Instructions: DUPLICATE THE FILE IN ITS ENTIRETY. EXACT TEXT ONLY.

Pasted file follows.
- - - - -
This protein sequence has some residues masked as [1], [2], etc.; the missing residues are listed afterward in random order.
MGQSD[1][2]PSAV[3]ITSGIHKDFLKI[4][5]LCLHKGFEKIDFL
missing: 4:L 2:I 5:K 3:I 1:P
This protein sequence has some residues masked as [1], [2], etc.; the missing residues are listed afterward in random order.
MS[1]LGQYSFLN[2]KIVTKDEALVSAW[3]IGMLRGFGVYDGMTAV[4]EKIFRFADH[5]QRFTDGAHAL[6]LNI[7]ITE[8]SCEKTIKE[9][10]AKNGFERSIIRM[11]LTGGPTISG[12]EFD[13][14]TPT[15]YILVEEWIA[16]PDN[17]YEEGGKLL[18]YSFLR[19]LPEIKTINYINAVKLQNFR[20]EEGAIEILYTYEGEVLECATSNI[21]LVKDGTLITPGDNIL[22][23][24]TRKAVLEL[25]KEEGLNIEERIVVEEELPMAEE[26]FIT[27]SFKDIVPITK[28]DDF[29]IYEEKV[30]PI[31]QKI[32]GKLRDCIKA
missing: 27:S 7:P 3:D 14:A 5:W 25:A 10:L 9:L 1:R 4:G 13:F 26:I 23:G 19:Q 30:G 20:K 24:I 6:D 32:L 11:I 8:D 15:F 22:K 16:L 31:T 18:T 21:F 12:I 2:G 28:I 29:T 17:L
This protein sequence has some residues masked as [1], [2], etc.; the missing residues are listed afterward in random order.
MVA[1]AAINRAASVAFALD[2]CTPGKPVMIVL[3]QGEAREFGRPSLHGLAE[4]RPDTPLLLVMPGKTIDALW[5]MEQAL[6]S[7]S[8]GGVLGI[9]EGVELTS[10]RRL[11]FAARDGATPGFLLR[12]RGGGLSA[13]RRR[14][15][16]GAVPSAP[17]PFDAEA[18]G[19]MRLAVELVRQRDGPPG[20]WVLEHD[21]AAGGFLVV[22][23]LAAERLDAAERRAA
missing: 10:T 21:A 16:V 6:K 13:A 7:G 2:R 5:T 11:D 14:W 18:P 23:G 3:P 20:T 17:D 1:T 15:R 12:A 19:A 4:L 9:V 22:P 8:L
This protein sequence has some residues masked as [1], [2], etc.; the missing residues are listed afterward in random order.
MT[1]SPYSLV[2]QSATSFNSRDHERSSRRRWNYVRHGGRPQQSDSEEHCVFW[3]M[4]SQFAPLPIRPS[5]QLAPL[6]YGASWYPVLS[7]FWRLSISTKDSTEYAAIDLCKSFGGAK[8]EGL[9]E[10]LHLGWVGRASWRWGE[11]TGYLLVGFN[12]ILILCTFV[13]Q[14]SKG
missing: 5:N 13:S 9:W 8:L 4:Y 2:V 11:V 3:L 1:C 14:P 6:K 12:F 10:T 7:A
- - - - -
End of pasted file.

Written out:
This protein sequence has some residues masked as [1], [2], etc.; the missing residues are listed afterward in random order.
MGQSD[1][2]PSAV[3]ITSGIHKDFLKI[4][5]LCLHKGFEKIDFL
missing: 4:L 2:I 5:K 3:I 1:P
This protein sequence has some residues masked as [1], [2], etc.; the missing residues are listed afterward in random order.
MS[1]LGQYSFLN[2]KIVTKDEALVSAW[3]IGMLRGFGVYDGMTAV[4]EKIFRFADH[5]QRFTDGAHAL[6]LNI[7]ITE[8]SCEKTIKE[9][10]AKNGFERSIIRM[11]LTGGPTISG[12]EFD[13][14]TPT[15]YILVEEWIA[16]PDN[17]YEEGGKLL[18]YSFLR[19]LPEIKTINYINAVKLQNFR[20]EEGAIEILYTYEGEVLECATSNI[21]LVKDGTLITPGDNIL[22][23][24]TRKAVLEL[25]KEEGLNIEERIVVEEELPMAEE[26]FIT[27]SFKDIVPITK[28]DDF[29]IYEEKV[30]PI[31]QKI[32]GKLRDCIKA
missing: 27:S 7:P 3:D 14:A 5:W 25:A 10:L 9:L 1:R 4:G 13:F 26:I 23:G 19:Q 30:G 20:K 24:I 6:D 32:L 11:I 8:D 15:F 22:K 16:L 31:T 18:T 21:F 12:I 2:G 28:I 29:T 17:L
This protein sequence has some residues masked as [1], [2], etc.; the missing residues are listed afterward in random order.
MVA[1]AAINRAASVAFALD[2]CTPGKPVMIVL[3]QGEAREFGRPSLHGLAE[4]RPDTPLLLVMPGKTIDALW[5]MEQAL[6]S[7]S[8]GGVLGI[9]EGVELTS[10]RRL[11]FAARDGATPGFLLR[12]RGGGLSA[13]RRR[14][15][16]GAVPSAP[17]PFDAEA[18]G[19]MRLAVELVRQRDGPPG[20]WVLEHD[21]AAGGFLVV[22][23]LAAERLDAAERRAA
missing: 10:T 21:A 16:V 6:K 13:A 7:G 2:R 5:T 11:D 14:W 18:P 23:G 3:P 20:T 17:D 1:T 15:R 12:A 19:A 4:L 9:V 22:P 8:L
This protein sequence has some residues masked as [1], [2], etc.; the missing residues are listed afterward in random order.
MT[1]SPYSLV[2]QSATSFNSRDHERSSRRRWNYVRHGGRPQQSDSEEHCVFW[3]M[4]SQFAPLPIRPS[5]QLAPL[6]YGASWYPVLS[7]FWRLSISTKDSTEYAAIDLCKSFGGAK[8]EGL[9]E[10]LHLGWVGRASWRWGE[11]TGYLLVGFN[12]ILILCTFV[13]Q[14]SKG
missing: 5:N 13:S 9:W 8:L 4:Y 2:V 11:V 3:L 1:C 14:P 6:K 12:F 10:T 7:A